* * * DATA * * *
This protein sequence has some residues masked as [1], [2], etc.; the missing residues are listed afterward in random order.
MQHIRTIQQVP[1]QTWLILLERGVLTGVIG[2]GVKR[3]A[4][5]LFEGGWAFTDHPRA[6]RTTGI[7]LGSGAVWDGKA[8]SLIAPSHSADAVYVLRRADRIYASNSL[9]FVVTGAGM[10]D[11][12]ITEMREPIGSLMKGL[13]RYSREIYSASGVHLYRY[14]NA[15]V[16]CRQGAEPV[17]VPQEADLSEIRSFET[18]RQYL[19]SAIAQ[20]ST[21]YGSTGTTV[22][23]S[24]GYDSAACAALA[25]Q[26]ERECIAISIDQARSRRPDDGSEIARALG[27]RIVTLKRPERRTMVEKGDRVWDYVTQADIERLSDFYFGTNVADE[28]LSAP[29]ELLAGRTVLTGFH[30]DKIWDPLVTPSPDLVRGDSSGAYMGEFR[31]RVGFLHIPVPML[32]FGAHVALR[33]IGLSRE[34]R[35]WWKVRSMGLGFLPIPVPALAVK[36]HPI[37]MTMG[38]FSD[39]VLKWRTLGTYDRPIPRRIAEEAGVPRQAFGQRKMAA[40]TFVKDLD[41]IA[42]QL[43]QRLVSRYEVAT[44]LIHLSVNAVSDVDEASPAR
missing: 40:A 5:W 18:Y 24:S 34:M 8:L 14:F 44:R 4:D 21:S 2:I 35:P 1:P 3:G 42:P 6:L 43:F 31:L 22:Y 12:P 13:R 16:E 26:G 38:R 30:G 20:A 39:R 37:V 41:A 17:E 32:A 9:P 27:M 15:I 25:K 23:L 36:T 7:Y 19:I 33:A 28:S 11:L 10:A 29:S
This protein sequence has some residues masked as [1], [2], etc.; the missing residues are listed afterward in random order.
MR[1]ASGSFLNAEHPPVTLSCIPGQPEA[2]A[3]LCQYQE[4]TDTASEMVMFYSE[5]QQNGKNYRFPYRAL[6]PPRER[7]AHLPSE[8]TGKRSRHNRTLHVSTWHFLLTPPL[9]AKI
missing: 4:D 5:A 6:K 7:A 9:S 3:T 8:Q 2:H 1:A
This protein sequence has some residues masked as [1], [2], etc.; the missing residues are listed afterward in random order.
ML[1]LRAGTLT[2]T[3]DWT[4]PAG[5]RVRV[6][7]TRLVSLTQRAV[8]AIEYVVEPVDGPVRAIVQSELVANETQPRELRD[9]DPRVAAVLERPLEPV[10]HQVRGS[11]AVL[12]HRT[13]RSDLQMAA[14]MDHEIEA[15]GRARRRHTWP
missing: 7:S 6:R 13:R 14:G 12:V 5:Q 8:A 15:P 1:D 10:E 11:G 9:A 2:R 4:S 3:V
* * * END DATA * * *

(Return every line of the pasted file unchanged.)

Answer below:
This protein sequence has some residues masked as [1], [2], etc.; the missing residues are listed afterward in random order.
MQHIRTIQQVP[1]QTWLILLERGVLTGVIG[2]GVKR[3]A[4][5]LFEGGWAFTDHPRA[6]RTTGI[7]LGSGAVWDGKA[8]SLIAPSHSADAVYVLRRADRIYASNSL[9]FVVTGAGM[10]D[11][12]ITEMREPIGSLMKGL[13]RYSREIYSASGVHLYRY[14]NA[15]V[16]CRQGAEPV[17]VPQEADLSEIRSFET[18]RQYL[19]SAIAQ[20]ST[21]YGSTGTTV[22][23]S[24]GYDSAACAALA[25]Q[26]ERECIAISIDQARSRRPDDGSEIARALG[27]RIVTLKRPERRTMVEKGDRVWDYVTQADIERLSDFYFGTNVADE[28]LSAP[29]ELLAGRTVLTGFH[30]DKIWDPLVTPSPDLVRGDSSGAYMGEFR[31]RVGFLHIPVPML[32]FGAHVALR[33]IGLSRE[34]R[35]WWKVRSMGLGFLPIPVPALAVK[36]HPI[37]MTMG[38]FSD[39]VLKWRTLGTYDRPIPRRIAEEAGVPRQAFGQRKMAA[40]TFVKDLD[41]IA[42]QL[43]QRLVSRYEVAT[44]LIHLSVNAVSDVDEASPAR
missing: 40:A 5:W 18:Y 24:S 34:M 8:L 14:F 44:R 4:D 21:S 2:I 35:P 1:P 3:G 42:P 6:L 43:F 31:L 22:Y 12:P 13:R 16:E 26:G 38:R 30:G 20:A 39:R 37:V 41:A 17:E 32:A 9:P 27:M 15:I 25:K 23:L 36:T 7:Y 19:I 33:A 28:S 11:L 10:A 29:S
This protein sequence has some residues masked as [1], [2], etc.; the missing residues are listed afterward in random order.
MR[1]ASGSFLNAEHPPVTLSCIPGQPEA[2]A[3]LCQYQE[4]TDTASEMVMFYSE[5]QQNGKNYRFPYRAL[6]PPRER[7]AHLPSE[8]TGKRSRHNRTLHVSTWHFLLTPPL[9]AKI
missing: 4:D 5:A 6:K 7:A 9:S 3:T 8:Q 2:H 1:A
This protein sequence has some residues masked as [1], [2], etc.; the missing residues are listed afterward in random order.
ML[1]LRAGTLT[2]T[3]DWT[4]PAG[5]RVRV[6][7]TRLVSLTQRAV[8]AIEYVVEPVDGPVRAIVQSELVANETQPRELRD[9]DPRVAAVLERPLEPV[10]HQVRGS[11]AVL[12]HRT[13]RSDLQMAA[14]MDHEIEA[15]GRARRRHTWP
missing: 7:S 6:R 13:R 14:G 12:V 5:Q 8:A 15:P 1:D 10:E 11:G 9:A 2:R 4:S 3:V